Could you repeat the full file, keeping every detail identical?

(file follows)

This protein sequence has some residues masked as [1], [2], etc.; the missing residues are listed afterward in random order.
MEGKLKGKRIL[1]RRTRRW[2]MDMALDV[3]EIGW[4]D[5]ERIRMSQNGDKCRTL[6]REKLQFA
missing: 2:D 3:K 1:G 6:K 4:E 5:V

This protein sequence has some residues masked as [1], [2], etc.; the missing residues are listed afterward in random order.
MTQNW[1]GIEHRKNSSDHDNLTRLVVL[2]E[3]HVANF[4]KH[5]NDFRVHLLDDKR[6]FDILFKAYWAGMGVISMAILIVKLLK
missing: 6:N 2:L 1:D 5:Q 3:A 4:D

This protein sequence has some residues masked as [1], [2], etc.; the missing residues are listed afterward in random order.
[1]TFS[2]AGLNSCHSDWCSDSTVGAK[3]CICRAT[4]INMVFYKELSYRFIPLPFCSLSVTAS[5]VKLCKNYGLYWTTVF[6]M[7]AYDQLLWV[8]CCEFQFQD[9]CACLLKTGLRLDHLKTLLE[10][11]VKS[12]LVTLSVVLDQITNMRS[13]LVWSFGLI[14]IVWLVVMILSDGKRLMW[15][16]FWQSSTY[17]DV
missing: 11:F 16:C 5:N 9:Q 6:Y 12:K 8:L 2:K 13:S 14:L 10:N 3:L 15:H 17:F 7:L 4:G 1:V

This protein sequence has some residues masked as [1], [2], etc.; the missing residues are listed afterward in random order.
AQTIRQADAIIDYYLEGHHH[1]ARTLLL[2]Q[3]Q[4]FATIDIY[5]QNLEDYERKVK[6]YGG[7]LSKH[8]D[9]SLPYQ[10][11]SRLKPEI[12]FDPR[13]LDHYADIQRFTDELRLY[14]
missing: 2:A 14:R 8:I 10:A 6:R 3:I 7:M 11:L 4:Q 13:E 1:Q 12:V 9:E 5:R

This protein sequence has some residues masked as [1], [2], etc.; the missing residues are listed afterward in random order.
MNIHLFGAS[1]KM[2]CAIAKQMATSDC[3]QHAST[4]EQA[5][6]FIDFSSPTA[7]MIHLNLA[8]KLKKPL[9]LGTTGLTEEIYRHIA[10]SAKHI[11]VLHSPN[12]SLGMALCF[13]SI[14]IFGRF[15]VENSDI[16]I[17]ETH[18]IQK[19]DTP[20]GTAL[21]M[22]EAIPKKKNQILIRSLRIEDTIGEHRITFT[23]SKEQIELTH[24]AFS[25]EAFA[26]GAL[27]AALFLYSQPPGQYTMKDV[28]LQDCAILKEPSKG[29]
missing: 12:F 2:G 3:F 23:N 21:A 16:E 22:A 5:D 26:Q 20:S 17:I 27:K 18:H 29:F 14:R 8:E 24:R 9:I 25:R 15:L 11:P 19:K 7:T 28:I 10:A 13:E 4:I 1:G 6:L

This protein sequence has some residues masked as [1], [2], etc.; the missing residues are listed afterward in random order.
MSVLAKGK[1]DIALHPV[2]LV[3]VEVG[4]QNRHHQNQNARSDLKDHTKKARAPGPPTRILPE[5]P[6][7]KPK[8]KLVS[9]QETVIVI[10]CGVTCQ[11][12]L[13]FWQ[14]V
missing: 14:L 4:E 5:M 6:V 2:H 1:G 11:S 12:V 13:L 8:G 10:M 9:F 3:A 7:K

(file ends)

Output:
This protein sequence has some residues masked as [1], [2], etc.; the missing residues are listed afterward in random order.
MEGKLKGKRIL[1]RRTRRW[2]MDMALDV[3]EIGW[4]D[5]ERIRMSQNGDKCRTL[6]REKLQFA
missing: 2:D 3:K 1:G 6:K 4:E 5:V

This protein sequence has some residues masked as [1], [2], etc.; the missing residues are listed afterward in random order.
MTQNW[1]GIEHRKNSSDHDNLTRLVVL[2]E[3]HVANF[4]KH[5]NDFRVHLLDDKR[6]FDILFKAYWAGMGVISMAILIVKLLK
missing: 6:N 2:L 1:D 5:Q 3:A 4:D

This protein sequence has some residues masked as [1], [2], etc.; the missing residues are listed afterward in random order.
[1]TFS[2]AGLNSCHSDWCSDSTVGAK[3]CICRAT[4]INMVFYKELSYRFIPLPFCSLSVTAS[5]VKLCKNYGLYWTTVF[6]M[7]AYDQLLWV[8]CCEFQFQD[9]CACLLKTGLRLDHLKTLLE[10][11]VKS[12]LVTLSVVLDQITNMRS[13]LVWSFGLI[14]IVWLVVMILSDGKRLMW[15][16]FWQSSTY[17]DV
missing: 11:F 16:C 5:N 9:Q 6:Y 12:K 8:L 2:K 13:S 14:L 10:N 3:L 15:H 17:F 7:L 4:G 1:V

This protein sequence has some residues masked as [1], [2], etc.; the missing residues are listed afterward in random order.
AQTIRQADAIIDYYLEGHHH[1]ARTLLL[2]Q[3]Q[4]FATIDIY[5]QNLEDYERKVK[6]YGG[7]LSKH[8]D[9]SLPYQ[10][11]SRLKPEI[12]FDPR[13]LDHYADIQRFTDELRLY[14]
missing: 2:A 14:R 8:I 10:A 6:R 3:I 7:M 11:L 4:Q 13:E 1:Q 12:V 9:E 5:R

This protein sequence has some residues masked as [1], [2], etc.; the missing residues are listed afterward in random order.
MNIHLFGAS[1]KM[2]CAIAKQMATSDC[3]QHAST[4]EQA[5][6]FIDFSSPTA[7]MIHLNLA[8]KLKKPL[9]LGTTGLTEEIYRHIA[10]SAKHI[11]VLHSPN[12]SLGMALCF[13]SI[14]IFGRF[15]VENSDI[16]I[17]ETH[18]IQK[19]DTP[20]GTAL[21]M[22]EAIPKKKNQILIRSLRIEDTIGEHRITFT[23]SKEQIELTH[24]AFS[25]EAFA[26]GAL[27]AALFLYSQPPGQYTMKDV[28]LQDCAILKEPSKG[29]
missing: 12:F 2:G 3:F 23:N 21:A 16:E 22:A 5:D 26:Q 20:S 17:I 27:K 18:H 29:F 14:R 8:E 24:R 9:I 25:R 15:L 11:P 19:K 7:T 28:I 10:A 13:E 4:I 1:G 6:L

This protein sequence has some residues masked as [1], [2], etc.; the missing residues are listed afterward in random order.
MSVLAKGK[1]DIALHPV[2]LV[3]VEVG[4]QNRHHQNQNARSDLKDHTKKARAPGPPTRILPE[5]P[6][7]KPK[8]KLVS[9]QETVIVI[10]CGVTCQ[11][12]L[13]FWQ[14]V
missing: 14:L 4:E 5:M 6:V 2:H 1:G 11:S 12:V 13:L 8:G 10:M 9:F 3:A 7:K